Most of the conversation in Pioneer is around the banner, deck-defining cards, several of which I outlined in the intro paragraph. Level zero is going after the staples around which various decks are built. Level one is probably the lands that those decks need (Blooming Marsh and Botanical Sanctum). Level two, or three, I don’t know exactly, is finding the popular uncommons that sit across various strategies, and going after non-foil copies (this worked better in Modern where supplies on some of that stuff was almost nonexistent), or in the case of Pioneer, foils.
Rogue Refiner is cropping up all over the place. First of all, he’s Simic, and with Oko running around, everyone has a playset of Botanical Sanctum anyways, which means that his cost isn’t much of a factor. He’s a reasonable body that draws you a card on the way in, which gives him purpose in most strategies as simple raw advantage. On top of that, he provides two energy, which at first might seem useless, since if you’re not an Aetherworks Marvel deck, you wonder where the payoff is. In fact, the payoff is Aether Hub, a painless City of Brass so long as you have energy counters. Refiner ends a 1UG 3/2 that draws a card and makes one of your colorless lands tap for any color twice. That’s a lot of distributed utility.
Given that he’s showing up in a variety of strategies, I’m a fan of foils here. You’ll pay maybe $2 each, so long as you aren’t paying the shipping, which is a solid price for an already-obvious high-demand uncommon. I wouldn’t be surprised at all to see these climb into the $6 to $10 range after a few months (or hell, weeks) without any reprints.
Aether Hub (FNM)
Price Today: $.75
Possible Price: $5
Speaking of Aether Hub, how about Aether Hub? FNM copies specifically. The mana in Pioneer is rough at the moment. We’ve only got half the fastlands, with the others currently locked in Modern by way of a single printing in Scars of Mirrodin. Obviously there are no fetches, and while we’ve got the full complement of shocks, they’re far less appealing without the ability to go get them as needed. Fabled Passage is making an effort, but it can’t tap for green on turn one and black on turn two. Three color decks have a genuine disadvantage in the mana bases that basically doesn’t exist in Modern.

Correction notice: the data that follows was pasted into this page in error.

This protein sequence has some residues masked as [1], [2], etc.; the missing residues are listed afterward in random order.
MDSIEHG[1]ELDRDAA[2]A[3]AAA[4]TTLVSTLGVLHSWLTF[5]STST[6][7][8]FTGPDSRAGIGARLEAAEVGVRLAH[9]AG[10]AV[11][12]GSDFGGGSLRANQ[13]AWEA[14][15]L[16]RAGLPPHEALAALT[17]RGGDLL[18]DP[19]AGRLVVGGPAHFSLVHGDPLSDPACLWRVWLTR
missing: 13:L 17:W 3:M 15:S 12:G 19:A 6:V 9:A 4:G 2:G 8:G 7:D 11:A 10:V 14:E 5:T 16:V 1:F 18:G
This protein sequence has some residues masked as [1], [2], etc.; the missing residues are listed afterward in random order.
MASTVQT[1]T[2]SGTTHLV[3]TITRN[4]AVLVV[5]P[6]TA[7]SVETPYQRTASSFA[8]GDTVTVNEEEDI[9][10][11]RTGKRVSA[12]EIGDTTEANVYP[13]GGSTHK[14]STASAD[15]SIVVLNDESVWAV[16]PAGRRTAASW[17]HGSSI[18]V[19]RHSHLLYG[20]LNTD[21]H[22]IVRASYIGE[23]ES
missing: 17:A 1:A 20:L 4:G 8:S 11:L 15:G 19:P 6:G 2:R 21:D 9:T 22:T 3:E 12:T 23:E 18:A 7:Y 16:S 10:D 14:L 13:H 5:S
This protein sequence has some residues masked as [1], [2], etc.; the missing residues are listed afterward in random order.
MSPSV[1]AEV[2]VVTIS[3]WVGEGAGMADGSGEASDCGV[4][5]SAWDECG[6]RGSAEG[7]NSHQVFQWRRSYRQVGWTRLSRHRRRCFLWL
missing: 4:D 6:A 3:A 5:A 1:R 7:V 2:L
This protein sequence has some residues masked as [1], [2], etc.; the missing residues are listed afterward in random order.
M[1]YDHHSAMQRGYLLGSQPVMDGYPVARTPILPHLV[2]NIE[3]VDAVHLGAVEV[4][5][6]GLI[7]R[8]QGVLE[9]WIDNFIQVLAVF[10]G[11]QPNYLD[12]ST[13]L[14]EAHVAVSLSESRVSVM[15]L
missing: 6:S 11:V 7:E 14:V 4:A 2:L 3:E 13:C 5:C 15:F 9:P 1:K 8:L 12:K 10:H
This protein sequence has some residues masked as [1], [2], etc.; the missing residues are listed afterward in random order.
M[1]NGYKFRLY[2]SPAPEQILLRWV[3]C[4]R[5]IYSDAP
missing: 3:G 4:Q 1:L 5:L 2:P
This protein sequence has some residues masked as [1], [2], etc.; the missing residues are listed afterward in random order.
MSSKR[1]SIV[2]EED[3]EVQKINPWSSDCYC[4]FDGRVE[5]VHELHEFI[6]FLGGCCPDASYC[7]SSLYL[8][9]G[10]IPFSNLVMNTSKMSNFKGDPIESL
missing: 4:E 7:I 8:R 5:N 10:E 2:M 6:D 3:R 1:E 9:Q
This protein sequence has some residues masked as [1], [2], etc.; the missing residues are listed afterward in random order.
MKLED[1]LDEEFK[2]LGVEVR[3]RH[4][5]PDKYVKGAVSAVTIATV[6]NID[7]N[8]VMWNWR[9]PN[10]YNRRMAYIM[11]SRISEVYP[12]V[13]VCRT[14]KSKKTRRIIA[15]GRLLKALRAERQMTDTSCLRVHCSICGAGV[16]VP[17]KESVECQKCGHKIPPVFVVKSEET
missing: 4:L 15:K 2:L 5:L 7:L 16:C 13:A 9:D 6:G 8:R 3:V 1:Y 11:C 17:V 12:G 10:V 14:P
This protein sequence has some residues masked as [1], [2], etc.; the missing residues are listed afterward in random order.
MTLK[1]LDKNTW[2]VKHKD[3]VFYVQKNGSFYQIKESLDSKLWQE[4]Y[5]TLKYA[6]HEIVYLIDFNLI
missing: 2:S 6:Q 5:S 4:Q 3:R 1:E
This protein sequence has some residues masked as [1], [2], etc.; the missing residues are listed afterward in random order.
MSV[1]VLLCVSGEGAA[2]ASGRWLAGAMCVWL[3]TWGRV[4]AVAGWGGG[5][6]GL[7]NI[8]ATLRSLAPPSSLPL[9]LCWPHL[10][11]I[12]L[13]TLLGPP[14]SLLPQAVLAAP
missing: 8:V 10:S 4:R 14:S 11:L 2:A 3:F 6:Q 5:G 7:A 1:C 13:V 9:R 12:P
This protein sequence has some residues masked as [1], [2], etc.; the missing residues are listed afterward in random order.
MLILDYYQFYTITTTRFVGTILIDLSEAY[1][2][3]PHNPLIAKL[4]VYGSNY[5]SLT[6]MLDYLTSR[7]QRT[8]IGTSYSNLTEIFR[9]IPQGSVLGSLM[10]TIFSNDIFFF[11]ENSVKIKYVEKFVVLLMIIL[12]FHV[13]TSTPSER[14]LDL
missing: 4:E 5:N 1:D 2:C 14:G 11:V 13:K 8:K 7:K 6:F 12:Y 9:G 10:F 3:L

Given that, Aether Hub is fairly appealing. At worst it’s colorless, which can be rough in certain circumstances, but at least it always comes into play untapped and produces something. Then, you toss in some Attune with Aethers and Rogue Refiners, both cards you’re more or less fine playing anyways, and now you’re set for mostly the entire game. In a format where making three colors is genuinely painful, Aether Hub is a good bandaid.
You can find copies around a dollar or less, especially if you can get free shipping, which is a solid buy-in for an FNM treatment of a popular card. Past examples have been quite profitable, such as in the case of Ancient Ziggurat. Getting out of Hub FNM promos at $5 shouldn’t be difficult at all in 2020, and should be a nice little bump given your buy-in.
Travis Allen has been playing Magic: The Gathering since 1994, mostly in upstate New York. Ever since his first FNM he’s been trying to make playing Magic cheaper, and he first brought his perspective to MTGPrice in 2013. You can find his articles there weekly, as well as on the podcast MTG Fast Finance.